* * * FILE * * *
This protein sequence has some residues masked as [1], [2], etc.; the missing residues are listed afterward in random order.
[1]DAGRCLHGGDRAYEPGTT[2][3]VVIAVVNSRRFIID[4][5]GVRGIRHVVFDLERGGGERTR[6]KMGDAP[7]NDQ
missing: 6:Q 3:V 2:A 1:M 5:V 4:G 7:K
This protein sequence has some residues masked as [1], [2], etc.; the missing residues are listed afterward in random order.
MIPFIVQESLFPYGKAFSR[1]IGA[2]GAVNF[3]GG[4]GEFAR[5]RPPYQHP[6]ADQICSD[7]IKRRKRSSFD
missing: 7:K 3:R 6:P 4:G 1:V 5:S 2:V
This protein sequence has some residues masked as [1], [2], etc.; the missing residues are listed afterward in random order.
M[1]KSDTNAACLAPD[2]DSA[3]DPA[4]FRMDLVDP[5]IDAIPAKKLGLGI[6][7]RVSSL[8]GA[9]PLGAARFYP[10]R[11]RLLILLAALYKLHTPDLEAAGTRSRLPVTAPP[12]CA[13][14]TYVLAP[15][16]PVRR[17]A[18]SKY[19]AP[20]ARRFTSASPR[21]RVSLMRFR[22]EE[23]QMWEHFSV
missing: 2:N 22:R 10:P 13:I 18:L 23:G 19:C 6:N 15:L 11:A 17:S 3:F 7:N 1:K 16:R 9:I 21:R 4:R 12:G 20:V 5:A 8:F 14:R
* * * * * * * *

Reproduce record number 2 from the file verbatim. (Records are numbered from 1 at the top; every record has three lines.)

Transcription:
This protein sequence has some residues masked as [1], [2], etc.; the missing residues are listed afterward in random order.
MIPFIVQESLFPYGKAFSR[1]IGA[2]GAVNF[3]GG[4]GEFAR[5]RPPYQHP[6]ADQICSD[7]IKRRKRSSFD
missing: 7:K 3:R 6:P 4:G 1:V 5:S 2:V